2010 Top 10(ish)

When I review stuff I try to keep what I think are my personal preferences in check. I know I don’t manage that all the time, enthusiasm or disinterest is very hard to disguise. But I’m trying. Until now anyway, below is my top ten(ish) of the past year, kit that’s been on every trip, been chosen on it’s own merits rather than taken to test, the dog-eared stuff, the stuff that’s become regular.

Garmin Oregon 450
I came late to GPS, but it’s been a happy discovery. The Oregon has been a constant companion, never my sole method of navigation, but always a fantastic tool for confirming locations, getting accurate grid refs for my Trail routes, and just being a generally cool bit of kit. The big screen is great to use, and it alwys finds my position fast, I mean a few seconds at most, it’s full of useful info too, the full-moon calendar is handy as hell.
I’ll never be an enthusiast for electronics, I won’t exploit more than a sample of its geek-friendly capabilities, but as outdoor kit, it’s damned good.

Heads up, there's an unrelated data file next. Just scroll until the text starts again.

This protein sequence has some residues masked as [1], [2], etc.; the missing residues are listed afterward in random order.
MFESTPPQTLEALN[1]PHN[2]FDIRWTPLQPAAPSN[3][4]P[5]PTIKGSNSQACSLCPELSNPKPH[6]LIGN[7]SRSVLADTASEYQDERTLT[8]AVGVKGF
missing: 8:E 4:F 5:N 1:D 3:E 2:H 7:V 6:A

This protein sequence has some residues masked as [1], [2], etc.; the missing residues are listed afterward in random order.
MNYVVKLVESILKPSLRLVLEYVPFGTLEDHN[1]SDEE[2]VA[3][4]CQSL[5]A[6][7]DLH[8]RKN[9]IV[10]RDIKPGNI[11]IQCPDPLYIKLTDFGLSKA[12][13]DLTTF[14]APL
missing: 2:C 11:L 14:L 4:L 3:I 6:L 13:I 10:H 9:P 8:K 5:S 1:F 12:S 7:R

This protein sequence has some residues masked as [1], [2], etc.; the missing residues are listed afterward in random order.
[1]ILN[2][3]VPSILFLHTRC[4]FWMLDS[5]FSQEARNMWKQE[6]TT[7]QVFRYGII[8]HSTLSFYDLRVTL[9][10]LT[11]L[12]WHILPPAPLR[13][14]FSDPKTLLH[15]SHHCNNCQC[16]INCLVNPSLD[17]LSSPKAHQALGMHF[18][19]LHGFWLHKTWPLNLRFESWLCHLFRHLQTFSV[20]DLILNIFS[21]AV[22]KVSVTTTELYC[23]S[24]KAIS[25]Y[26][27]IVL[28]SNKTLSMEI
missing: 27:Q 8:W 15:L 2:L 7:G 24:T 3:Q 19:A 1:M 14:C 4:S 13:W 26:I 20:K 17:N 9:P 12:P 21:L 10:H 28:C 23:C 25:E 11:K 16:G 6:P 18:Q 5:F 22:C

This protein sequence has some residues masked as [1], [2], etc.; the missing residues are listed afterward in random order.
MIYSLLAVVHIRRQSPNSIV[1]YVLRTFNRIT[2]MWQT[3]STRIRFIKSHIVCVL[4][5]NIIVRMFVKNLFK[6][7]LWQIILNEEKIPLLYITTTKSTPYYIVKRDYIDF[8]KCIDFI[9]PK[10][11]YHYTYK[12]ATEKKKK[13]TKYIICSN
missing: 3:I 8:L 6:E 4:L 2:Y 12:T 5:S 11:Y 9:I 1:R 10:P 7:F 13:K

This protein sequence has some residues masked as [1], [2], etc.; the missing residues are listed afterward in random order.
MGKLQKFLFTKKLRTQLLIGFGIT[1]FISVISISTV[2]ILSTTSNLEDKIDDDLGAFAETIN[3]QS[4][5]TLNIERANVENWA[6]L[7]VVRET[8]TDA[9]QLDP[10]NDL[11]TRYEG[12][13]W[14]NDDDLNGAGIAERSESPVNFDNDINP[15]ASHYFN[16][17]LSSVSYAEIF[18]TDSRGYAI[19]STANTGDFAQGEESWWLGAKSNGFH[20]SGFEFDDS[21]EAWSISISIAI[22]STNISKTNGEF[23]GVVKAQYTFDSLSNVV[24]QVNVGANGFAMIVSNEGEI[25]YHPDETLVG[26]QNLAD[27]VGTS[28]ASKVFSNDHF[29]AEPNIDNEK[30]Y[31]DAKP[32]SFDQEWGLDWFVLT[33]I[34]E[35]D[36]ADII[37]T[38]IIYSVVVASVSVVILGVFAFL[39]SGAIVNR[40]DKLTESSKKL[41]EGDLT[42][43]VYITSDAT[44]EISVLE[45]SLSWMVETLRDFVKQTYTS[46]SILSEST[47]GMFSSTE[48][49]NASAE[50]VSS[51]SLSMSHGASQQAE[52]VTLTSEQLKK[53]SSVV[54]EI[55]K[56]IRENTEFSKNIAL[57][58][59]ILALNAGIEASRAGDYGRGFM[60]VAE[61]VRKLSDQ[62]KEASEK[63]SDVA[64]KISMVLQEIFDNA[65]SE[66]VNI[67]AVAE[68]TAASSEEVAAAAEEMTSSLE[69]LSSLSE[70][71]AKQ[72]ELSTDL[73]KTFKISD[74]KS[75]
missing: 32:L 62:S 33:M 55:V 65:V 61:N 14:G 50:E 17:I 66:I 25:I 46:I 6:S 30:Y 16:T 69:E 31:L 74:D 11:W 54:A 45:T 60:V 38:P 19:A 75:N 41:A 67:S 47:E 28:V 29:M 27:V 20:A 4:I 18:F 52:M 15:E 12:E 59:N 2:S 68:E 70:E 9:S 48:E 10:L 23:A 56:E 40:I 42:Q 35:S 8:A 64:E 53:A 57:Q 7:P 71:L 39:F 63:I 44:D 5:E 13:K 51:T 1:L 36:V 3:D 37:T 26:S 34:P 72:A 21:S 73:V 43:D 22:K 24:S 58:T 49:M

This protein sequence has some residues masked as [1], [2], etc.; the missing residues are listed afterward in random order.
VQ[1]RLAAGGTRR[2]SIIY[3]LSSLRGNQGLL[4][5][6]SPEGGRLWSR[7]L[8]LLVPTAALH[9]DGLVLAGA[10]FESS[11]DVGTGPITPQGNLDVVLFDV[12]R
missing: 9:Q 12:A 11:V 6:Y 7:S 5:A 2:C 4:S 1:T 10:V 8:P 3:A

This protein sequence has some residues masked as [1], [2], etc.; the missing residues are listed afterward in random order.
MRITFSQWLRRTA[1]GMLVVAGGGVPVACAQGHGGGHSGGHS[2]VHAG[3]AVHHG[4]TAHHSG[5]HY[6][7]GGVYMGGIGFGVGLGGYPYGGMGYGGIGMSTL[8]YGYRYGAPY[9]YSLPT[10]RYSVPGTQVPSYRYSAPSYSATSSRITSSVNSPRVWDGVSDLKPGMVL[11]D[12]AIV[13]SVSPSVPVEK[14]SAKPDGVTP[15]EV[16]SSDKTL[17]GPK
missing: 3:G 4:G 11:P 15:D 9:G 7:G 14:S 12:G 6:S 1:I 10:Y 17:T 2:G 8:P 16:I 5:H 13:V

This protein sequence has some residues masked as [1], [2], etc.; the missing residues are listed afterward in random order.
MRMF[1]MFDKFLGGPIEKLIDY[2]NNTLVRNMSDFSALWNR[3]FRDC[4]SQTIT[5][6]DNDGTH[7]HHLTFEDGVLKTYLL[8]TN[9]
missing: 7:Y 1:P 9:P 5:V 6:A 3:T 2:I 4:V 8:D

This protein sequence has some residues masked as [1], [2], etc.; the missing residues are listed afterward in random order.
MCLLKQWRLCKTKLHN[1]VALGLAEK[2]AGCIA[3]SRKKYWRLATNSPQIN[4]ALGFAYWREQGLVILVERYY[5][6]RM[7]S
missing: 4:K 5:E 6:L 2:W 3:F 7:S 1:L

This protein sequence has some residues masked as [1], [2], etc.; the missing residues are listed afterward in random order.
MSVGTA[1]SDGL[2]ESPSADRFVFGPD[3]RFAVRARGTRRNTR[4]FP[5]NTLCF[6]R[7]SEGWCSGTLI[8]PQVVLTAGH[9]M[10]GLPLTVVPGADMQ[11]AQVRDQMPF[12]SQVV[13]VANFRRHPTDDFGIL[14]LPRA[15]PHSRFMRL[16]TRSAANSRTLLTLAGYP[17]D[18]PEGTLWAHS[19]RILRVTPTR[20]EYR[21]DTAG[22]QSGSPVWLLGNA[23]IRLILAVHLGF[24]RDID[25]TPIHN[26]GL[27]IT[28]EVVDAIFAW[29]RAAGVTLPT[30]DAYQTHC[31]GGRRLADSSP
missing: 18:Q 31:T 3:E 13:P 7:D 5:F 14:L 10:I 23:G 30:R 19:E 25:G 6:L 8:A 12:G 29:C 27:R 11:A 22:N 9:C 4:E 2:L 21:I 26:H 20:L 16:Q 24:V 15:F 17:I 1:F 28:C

Exped Fold Drybag
One of the first bits of kit I ever got on test was a selection of Exped roll-top drybags, and those same models are now dirty, battered and and at least one sees use on every trip. The 20-odd bright green one with the white lining is my year-round pack liner, and I’ve got 1 litre ones that I use for stashing my phone/iPod/wallet and 3 litre ones for  food and drink supplies. Both these sizes serve as instant pockets when cutting about town in your hill gear, just clips onto a belt loop.
Aye, there’s lighter, but these are properly tough. When that pack liner one gives up the ghost, I’ll be properly emotional, it’s an old friend and it’s been with me all the way.

Petzl Tikka XP2
The XP2 has been with me on every trip this year. It’s small, light, it’s bright enough to navigate difficult ground at night and it’s pretty good on batteries. It’s comfy on my napper (I’ve slept with it on more than once), the button could be better as it’s tricky to use with gloves, but I still pick it first from the box.
We really are sitting on marshmallow couches when it comes to current mobile lighting, every time I fish around my pocket for the XP2 it’s easy to forget the days when half a Petzl Zoom was hanging out of my pocket.

Therm-A-Rest Neoair